FORT MYERS, Fla. — Twins starter Jake Odorizzi threw a no-hitter on Sunday.
Well, at least he did in the bullpen, he joked, where the right-hander got in most of his work after an early exit from the team’s 10-1 loss to the Blue Jays at Hammond Field.
Odorizzi’s day read: Home run, walk, walk, home run, groundout, single, double, groundout, and then manager Rocco Baldelli came out to get him. All told, he gave up five runs and got two outs.
But he’s the furthest thing from concerned.
“I thought I executed a lot of quality pitches. They weren’t called strikes today. It wasn’t a big deal,” Odorizzi said. “As long as I’m happy with the shape of them and how they were coming out, that’s about all I need to get out of spring training. Sure, would I have liked to get some outs or faced more batters? But it’s not going to make me miss a bit of sleep tonight.”
Odorizzi spent much of his day working on his offspeed pitches. He threw fewer fastballs than usual, which perhaps played a role in him being behind in counts.
Early on, he is happy with both his velocity and fastball location, another reason to focus on his offspeed stuff.
“Odo has a very mature approach to everything he does,” manager Rocco Baldelli said. “He’s got a good head on his shoulders, so he went out there today and, spring training, he was using this as a way to prepare and get himself in shape and work on some things as well.”
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In reality, Odorizzi has been working all offseason. He didn’t feel right mechanically last year, his first season with the Twins. After finishing with a career-high 4.49 earned-run average, Odorizzi committed to fixing things this offseason.
Twice a week beginning at the end of October, Odorizzi made the 40-minute drive from his house to the Florida Baseball Ranch. Fellow Twins starter Kyle Gibson had been there in the past, and Odorizzi had observed his results. While there, he learned how to use his lower half better, among other things.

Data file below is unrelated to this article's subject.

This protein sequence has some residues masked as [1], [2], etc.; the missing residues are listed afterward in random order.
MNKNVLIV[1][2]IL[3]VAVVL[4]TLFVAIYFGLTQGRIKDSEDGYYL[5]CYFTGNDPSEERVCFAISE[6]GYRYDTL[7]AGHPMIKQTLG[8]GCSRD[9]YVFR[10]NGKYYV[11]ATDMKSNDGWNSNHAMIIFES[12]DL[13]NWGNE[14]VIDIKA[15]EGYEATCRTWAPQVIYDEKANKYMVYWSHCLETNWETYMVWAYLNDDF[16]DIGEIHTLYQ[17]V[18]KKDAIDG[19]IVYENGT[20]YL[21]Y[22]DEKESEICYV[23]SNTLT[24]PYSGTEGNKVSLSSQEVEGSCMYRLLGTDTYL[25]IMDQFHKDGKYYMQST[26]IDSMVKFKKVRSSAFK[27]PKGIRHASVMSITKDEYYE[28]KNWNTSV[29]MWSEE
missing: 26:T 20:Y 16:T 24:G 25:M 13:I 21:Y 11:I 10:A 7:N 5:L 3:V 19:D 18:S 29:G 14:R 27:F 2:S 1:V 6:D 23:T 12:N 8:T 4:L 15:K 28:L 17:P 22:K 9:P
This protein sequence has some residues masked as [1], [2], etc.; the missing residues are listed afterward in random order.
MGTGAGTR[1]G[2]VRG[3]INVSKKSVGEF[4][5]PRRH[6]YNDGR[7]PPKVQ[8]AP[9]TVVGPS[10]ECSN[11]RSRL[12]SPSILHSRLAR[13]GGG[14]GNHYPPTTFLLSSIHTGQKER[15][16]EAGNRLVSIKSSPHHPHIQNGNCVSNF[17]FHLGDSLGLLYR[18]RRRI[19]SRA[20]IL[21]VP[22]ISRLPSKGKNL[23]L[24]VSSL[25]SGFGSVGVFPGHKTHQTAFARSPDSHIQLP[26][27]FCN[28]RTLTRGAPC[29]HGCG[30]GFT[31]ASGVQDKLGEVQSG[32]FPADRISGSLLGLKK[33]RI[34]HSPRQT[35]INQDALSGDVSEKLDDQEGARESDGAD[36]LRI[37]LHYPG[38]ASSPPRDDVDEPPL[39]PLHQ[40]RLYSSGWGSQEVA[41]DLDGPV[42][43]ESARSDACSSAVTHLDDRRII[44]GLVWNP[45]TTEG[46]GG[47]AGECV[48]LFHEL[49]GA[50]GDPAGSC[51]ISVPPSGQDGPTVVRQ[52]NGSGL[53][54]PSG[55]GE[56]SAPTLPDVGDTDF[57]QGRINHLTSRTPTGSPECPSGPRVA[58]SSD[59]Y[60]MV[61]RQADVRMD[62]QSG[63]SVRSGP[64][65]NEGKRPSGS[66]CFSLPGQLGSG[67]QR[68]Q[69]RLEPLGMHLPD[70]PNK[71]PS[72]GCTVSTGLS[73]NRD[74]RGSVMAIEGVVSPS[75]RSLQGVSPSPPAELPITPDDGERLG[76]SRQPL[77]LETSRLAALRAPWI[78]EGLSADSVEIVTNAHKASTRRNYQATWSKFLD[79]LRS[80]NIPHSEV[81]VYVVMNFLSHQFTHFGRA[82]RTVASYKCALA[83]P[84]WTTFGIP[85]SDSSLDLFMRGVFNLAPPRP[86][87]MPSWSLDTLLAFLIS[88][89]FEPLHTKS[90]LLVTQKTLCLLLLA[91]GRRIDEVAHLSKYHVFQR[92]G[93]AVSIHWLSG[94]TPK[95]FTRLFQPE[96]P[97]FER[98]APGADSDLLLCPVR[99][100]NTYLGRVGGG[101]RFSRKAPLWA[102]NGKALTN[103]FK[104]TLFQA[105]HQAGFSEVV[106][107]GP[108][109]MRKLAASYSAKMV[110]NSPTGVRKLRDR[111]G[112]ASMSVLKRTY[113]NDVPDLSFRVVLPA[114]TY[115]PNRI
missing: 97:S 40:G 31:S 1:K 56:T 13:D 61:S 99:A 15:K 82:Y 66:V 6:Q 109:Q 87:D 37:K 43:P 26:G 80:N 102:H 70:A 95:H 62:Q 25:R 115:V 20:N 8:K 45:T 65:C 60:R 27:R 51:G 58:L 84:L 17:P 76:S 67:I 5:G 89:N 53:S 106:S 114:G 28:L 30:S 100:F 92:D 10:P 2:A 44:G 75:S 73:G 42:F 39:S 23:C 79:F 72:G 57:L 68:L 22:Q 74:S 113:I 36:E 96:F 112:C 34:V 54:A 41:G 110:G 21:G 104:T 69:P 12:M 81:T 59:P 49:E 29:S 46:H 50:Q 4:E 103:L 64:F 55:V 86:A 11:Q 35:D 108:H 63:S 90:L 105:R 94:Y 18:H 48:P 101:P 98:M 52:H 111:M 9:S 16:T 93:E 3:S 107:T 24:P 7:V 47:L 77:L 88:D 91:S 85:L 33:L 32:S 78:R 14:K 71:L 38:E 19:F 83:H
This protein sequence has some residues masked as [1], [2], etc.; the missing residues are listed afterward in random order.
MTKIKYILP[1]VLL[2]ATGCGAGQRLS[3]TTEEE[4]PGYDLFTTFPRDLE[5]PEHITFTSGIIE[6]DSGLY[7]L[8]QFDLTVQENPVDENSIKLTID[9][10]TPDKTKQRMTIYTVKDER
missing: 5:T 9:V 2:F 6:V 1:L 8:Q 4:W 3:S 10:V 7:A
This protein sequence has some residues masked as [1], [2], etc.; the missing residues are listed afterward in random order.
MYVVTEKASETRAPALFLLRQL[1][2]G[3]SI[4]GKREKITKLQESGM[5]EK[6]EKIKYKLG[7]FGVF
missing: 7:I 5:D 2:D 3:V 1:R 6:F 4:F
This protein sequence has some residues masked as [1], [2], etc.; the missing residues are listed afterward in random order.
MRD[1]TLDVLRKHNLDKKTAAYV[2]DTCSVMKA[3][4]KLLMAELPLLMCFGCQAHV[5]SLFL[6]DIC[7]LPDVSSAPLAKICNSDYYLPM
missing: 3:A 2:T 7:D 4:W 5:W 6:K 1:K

“I figured it was a no-brainer for me to just go there,” he said.
Much of what he did there was similar to what new pitching coach Wes Johnson has brought to the Twins, which Odorizzi believes gives himself a bit of a leg up as he adapts to the new coach and his techniques.
“I feel like my mechanics are a lot better than they were last year, so I’m happy with where everything’s at right now, but it was a good eye-opener to kind of use some of the video work, the Rapsodo type of stuff and see it for myself rather than just feeling it,” he said of his time at the Florida Baseball Ranch.
Already in spring, Odorizzi said he’s throwing harder than he typically does. Johnson, he noted, is good at helping pitchers increase velocity using the same type of things he experienced at the Florida Baseball Ranch.
Now, he’s focusing on his cutter, which he recently helped teach to fellow starter Martin Perez, and locating his curveball better — not the results of an exhibition contest.
“I feel tremendously better than at any point last year, and I can see it in my pitches, too,” he said. “All of my offspeed pitches are a little bit sharper and a little bit better. (I’m) just getting back to where I felt I was at my best in 2015 and ‘16.”